His attitude on Thursday, when the "A" was affixed to his sweater, was the same as Wednesday's.
"It's a tremendous honor, but kind of like I said yesterday, I don't want to change too much," Eichel said. "I want to be myself around the rink every day, bring the same attitude, work ethic and personality and just be a good teammate. I think that's important. We're all just trying to work hard and get better every day. That's what a leader does."
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While the Sabres have gone with a rotating alternate captain system for their leadership structure this season, the Rochester Americans have used the traditional route.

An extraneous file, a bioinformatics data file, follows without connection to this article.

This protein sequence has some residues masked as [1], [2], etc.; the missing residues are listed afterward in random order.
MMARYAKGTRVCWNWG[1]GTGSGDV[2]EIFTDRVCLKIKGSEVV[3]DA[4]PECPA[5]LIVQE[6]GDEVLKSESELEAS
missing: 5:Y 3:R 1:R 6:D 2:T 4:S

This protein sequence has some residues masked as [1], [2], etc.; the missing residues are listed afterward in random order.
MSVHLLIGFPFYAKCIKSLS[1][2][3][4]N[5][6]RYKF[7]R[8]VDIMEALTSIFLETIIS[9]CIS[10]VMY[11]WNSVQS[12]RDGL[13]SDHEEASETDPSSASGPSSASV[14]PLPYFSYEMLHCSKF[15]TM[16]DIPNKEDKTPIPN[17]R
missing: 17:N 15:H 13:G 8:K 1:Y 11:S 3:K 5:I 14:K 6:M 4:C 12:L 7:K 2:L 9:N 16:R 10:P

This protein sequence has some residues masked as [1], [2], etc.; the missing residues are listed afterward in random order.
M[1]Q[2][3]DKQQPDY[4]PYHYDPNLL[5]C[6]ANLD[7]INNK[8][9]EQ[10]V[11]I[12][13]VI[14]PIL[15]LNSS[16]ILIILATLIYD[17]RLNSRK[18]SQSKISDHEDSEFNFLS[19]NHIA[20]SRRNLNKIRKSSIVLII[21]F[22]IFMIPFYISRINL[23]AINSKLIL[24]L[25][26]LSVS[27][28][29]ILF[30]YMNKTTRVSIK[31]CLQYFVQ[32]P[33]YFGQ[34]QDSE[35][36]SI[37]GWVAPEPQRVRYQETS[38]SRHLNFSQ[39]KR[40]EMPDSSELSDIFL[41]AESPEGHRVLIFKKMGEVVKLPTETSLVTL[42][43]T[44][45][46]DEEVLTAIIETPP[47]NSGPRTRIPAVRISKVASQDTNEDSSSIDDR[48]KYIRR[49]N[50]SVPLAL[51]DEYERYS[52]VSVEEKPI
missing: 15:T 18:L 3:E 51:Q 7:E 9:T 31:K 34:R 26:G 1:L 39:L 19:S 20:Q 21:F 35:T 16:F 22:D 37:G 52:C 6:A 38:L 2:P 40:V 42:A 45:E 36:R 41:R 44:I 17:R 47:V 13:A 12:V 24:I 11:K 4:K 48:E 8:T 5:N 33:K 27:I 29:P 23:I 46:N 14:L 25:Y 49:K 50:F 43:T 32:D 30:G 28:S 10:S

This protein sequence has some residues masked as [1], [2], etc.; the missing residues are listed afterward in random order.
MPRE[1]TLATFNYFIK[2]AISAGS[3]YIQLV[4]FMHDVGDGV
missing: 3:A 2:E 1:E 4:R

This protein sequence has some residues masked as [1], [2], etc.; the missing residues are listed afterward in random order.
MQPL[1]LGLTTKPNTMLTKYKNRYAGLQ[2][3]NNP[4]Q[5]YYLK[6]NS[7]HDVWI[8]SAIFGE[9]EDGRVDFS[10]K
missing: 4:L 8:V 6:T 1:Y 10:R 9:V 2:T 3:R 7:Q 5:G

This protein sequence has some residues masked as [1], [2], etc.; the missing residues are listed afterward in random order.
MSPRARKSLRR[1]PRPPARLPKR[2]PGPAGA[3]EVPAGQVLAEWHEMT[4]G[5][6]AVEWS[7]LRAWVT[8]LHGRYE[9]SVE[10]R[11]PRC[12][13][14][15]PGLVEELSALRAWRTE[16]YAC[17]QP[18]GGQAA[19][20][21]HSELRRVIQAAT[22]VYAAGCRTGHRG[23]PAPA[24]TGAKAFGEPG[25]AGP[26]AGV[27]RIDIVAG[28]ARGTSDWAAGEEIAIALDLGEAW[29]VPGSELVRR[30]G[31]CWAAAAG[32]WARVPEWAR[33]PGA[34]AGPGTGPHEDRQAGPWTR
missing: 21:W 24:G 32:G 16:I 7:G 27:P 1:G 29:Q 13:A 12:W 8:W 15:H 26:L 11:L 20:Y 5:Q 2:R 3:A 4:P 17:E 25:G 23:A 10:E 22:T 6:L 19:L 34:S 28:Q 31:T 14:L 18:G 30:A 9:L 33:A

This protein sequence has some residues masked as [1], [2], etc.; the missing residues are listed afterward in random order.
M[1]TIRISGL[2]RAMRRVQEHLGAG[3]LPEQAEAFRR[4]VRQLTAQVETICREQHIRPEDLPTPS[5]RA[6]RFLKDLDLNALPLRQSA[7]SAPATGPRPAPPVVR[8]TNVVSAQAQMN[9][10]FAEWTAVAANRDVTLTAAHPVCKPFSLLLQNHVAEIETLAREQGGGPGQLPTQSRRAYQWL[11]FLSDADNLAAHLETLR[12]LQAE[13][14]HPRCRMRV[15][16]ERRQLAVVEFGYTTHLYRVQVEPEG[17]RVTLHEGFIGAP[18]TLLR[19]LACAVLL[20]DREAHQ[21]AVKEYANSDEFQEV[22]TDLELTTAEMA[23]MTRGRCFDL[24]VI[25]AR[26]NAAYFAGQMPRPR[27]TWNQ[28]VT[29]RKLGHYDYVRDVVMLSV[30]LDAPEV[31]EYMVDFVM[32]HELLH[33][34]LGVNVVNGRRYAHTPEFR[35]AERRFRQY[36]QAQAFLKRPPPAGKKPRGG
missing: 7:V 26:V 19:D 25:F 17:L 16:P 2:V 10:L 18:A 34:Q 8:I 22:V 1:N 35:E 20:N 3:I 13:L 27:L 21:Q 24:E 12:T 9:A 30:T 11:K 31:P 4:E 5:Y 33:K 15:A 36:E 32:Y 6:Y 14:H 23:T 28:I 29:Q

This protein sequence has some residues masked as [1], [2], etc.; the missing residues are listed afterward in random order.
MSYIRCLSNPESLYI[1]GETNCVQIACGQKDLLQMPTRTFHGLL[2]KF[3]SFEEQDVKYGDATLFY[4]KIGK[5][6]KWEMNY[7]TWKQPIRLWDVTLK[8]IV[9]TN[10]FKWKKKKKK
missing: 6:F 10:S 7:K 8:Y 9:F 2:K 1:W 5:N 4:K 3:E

The Amerks named Kevin Porter captain with while Nathan Paetsch and Taylor Fedun will be alternate captains.
"They’re an extension of us," Rochester coach Chris Taylor said. "All players are, but most important is our captain and our assistant captains. They lead the way in the dressing room, and they put a lot of internal pressure on the players to make them better. Just how they act and what they do around the dressing room will definitely lead by example. That’s why we picked those three."
The 31-year-old Porter is making his third stint as the Amerks captain, who also wore the "C" in Rochester for the 2012-13 and 2013-14 seasons. Since then, Porter has won a Stanley Cup with the Pittsburgh Penguins and spent time with their AHL club, the Wilkes-Barre/Scranton Penguins.
Last season Paetsch, 34, won the Calder Cup with the Grand Rapids Griffins, where he was captain while the 29-year-old Fedun was an alternate captain for Rochester last season.